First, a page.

Subaru BRZ review

The BRZ is a new kind of Subaru sportscar and is now more affordable than you might think. Jonathan Crouch drives it.

Ten Second Review

The BRZ is a Subaru like no other before it, produced as part of a joint project with Toyota to breathe new life into an affordable rear-wheel drive coupe market that was once so vibrant. This car doesn't need to be concussively quick, for the real joy in driving it comes through the tactility of its controls and the purity of its handling. An experience then, to be savoured.


Subaru has made its name amongst performance enthusiasts with rally replicas like the Impreza WRX. Yet the BRZ sports coupe we're looking at here is about as far away from a rally replica as you're ever likely to get, its engineers proudly trumpeting the absence of 4WD, turbocharging and sophisticated electronics, ironically the very things this Japanese brand has promoted to performance people for so many years. A change in philosophy then? Perhaps. Or it could simply be that the idea behind this car is not all Subaru's own. It came about as part of a joint project with Toyota who wanted a return to the affordable sportscar market but didn't have the production or the development capacity for it. Subaru provided both, creating what they see as a sportscar in the classic sense - rear wheel drive with a front-engined layout, a low centre of gravity and a high-revving engine. Having perfected the recipe, Toyota supplied the exterior design and production began at a purpose-built plant, both of this BRZ and its near-identical Toyota counterpart, the GT86. That car has a much higher market profile but a unique after-sales package means that this one might just be a better real world choice. Either way, fast fireworks seem guaranteed. Let's put it to the test.

Driving Experience

Apparently, the BRZ's name tells you everything you need to know about this car. 'B' stands for 'Boxer engine', 'R' for 'Rear wheel drive' and 'Z' for 'Zenith' - the ultimate in affordable thrills. Is that what this is? From an early glance at the stats, you might wonder. There's nothing especially startling here, the 2.0-litre flat-four engine producing 197bhp and 205Nm of torque, enough to get you to sixty from rest in 7.6s on the way to a top speed of 143mph. Plenty of comparably priced hot hatches can match or beat that. But none of them can deliver the driving experience on offer from this Subaru. It's a normally aspirated, front-engined, rear-wheel drive coupe. Let's start with that. For a keen driver, the recipe doesn't get much purer. Plumb in a boxer engine that helps it to a centre of gravity lower than a Ferrari 458, add a proper mechanical limited slip differential and offer a six-speed manual gearbox with three beautifully spaced aluminium-plated pedals in the footwell and you have what most would agree is a very good start. Even from this point it would have been easy to get things wrong. But Subaru didn't. On the contrary, the BRZ is so right in so many ways it's almost as if the hand of Porsche has worked upon it. There's a simplicity to its controls, a delicacy and tactility to the steering and the pedals that offer the keen driver so much.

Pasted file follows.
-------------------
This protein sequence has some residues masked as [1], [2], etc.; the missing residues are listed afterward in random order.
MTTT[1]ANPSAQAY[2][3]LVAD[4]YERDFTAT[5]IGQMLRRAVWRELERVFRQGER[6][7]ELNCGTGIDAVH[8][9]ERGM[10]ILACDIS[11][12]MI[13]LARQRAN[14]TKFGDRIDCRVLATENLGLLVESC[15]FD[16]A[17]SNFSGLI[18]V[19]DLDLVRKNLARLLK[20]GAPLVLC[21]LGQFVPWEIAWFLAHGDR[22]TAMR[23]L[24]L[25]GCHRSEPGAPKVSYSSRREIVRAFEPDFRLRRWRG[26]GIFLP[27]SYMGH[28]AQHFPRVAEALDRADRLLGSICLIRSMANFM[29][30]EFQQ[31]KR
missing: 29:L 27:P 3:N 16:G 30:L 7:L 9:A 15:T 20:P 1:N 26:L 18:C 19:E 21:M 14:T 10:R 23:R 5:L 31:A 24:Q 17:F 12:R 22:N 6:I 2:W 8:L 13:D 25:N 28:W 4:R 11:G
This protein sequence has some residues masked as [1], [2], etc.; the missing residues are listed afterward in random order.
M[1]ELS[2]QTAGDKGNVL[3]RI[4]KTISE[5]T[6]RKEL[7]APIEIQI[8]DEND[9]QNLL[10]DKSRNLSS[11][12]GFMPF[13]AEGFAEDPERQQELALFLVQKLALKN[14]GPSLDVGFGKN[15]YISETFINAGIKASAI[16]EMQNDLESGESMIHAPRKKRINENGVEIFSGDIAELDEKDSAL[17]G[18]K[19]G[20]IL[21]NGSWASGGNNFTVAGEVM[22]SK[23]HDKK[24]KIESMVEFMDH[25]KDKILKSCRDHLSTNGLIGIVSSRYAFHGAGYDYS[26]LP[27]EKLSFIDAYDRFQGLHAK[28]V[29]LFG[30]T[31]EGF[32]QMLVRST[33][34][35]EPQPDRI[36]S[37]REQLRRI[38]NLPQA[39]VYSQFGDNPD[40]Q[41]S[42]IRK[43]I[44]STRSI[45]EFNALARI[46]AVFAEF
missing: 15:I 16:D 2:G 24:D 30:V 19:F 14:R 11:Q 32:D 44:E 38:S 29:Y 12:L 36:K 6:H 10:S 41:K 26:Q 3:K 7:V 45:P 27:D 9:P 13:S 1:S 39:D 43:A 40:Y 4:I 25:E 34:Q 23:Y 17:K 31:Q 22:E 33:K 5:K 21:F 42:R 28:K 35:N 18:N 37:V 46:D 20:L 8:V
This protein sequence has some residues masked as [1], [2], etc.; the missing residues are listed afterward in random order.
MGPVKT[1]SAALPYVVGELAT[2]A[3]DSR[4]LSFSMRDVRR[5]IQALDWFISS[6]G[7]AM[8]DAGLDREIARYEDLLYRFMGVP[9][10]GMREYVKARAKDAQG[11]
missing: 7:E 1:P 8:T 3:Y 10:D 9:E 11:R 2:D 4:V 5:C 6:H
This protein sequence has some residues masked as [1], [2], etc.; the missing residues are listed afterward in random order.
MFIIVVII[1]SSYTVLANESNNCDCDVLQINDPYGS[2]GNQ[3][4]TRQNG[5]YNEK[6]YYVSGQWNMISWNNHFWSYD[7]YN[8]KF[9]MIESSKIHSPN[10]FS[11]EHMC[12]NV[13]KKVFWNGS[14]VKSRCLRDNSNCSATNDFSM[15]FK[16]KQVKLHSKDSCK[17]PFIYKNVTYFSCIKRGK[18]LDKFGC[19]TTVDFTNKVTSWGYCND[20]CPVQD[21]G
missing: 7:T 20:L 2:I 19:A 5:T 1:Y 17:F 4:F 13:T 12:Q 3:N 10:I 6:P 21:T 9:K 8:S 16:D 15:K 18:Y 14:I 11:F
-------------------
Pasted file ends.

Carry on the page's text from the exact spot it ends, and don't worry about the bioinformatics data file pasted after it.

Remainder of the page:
Design and Build

For me, there's something just that little bit more appealing about the looks of this BRZ in comparison to its Toyota GT86 stablemate - and I can't quite work out why, for apart from a slightly different front grille, the aesthetics of the two cars are exactly the same. More important though, is the stuff you can't see. One of the fundamentals in the design of the BRZ was to keep weight down and, thanks to fastidious attention to engineering detail, this car manages to tip the scales at a mere 1220kg - that's less than something like a tiny Renaultsport Clio 200 hatch. At the wheel, the steering wheel's just the right size, untroubled by multi-function buttons that might distract you from powersliding pleasure, and through it you view a large digital display complementing the clear analogue rev and speedo dials. This is a place where driver distractions have been kept to a minimum, the designers even using a specially developed low-gloss material finish for the dashboard to reduce glare on the windscreen. Behind you, this being a 2+2 coupe, there are a pair of tiny seats - of the kind that motoring journalists without kids tend to moan about but which I find quite useful, even if only to throw a jacket on to. A lot of the time though, you'll probably have them folded flat, for doing that transforms the boot capacity from fairly compact - at 243-litres - to really very spacious, the total 1270-litre seats-flat capacity apparently enough to accommodate a trolley jack and four race-ready wheels and tyres: ideal for track days then.